by David WILLIAMS
Australia’s Prime Minister Scott Morrison said Saturday he will “empathise” much more if he wins May 21 elections but was accused by the opposition of making a desperate political manoeuvre.
Morrison, whose conservative government lags in the opinion polls a week before the vote, admitted a day earlier that he had been a “bulldozer” to get things done during the Covid-19 pandemic.
“I know there are things that are going to have to change with the way I do things because we are moving into a different time,” he added.
On Saturday, Morrison renewed his promise of personal change.
The Australian leader said he would seek to “explain my motives and my concerns and empathise a lot more — but I tell you what, at the end of the day what matters is I get the job done.”
Morrison said he had to make unpopular decisions and act quickly during the pandemic, adding: “I am looking forward to changing the gears of our government.”
It is a change from the campaign stump message he has delivered to voters until now: “You may not like me”, coupled with a summary of his plans and achievements, notably fighting the virus and boosting the economy.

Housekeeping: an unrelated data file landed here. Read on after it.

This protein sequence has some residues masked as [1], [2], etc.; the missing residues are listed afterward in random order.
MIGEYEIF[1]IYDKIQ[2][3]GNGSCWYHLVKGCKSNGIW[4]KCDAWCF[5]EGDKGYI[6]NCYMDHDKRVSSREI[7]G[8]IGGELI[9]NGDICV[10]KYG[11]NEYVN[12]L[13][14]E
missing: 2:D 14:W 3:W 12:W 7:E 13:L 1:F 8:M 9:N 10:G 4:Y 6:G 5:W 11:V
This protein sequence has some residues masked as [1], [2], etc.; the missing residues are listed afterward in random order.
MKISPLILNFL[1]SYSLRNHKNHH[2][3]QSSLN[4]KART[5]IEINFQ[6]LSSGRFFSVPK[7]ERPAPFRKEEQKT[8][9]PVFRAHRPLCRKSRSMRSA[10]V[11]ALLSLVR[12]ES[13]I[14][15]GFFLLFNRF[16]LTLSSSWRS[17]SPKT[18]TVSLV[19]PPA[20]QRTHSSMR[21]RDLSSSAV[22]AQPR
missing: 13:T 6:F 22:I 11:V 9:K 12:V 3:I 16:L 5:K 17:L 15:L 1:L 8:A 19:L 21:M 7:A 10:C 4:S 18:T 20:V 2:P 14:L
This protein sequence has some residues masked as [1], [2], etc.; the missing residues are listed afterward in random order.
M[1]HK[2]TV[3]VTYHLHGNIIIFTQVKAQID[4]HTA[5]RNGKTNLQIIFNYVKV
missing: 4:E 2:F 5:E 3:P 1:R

– ‘Desperate statement’ –
A Newspoll released Friday showed the opposition Labor Party leading the ruling Liberal-National Party coalition by 54-46 percent on a two-party basis — barely changed from a month ago.
“I don’t believe this prime minister can change. That’s a desperate statement that he made,” opposition Labor Party leader Anthony Albanese told reporters.
The opposition leader also reacted angrily to a Sydney Morning Herald report that he had been kept out of the loop during Australia’s negotiations to obtain nuclear-powered submarines in an alliance with the United States and Britain.
US President Joe Biden’s administration had repeatedly asked Morrison’s team to ensure bipartisan support in Australia for the alliance, dubbed AUKUS, the paper said, citing White House officials.
Instead, Morrison reportedly waited more than four months before briefing the opposition on the deal. After being informed, Labor supported the agreement.
“It is extraordinary that the prime minister broke that faith and trust with our most important ally by not briefing Australian Labor on these issues,” Albanese said, adding that he was briefed by officials less than 24 hours before the public announcement.
“This prime minister is always interested in the wedge, always interested in the division and that’s why when he says that all can change, he can’t be trusted,” he added.
“This is a prime minister who always plays short term politics — isn’t interested in the national interest.”
Though both parties have been unofficially campaigning since long before the election date was announced over a month ago, Morrison was due to officially launch his ruling coalition’s campaign in Brisbane on Sunday. — Agence France-Presse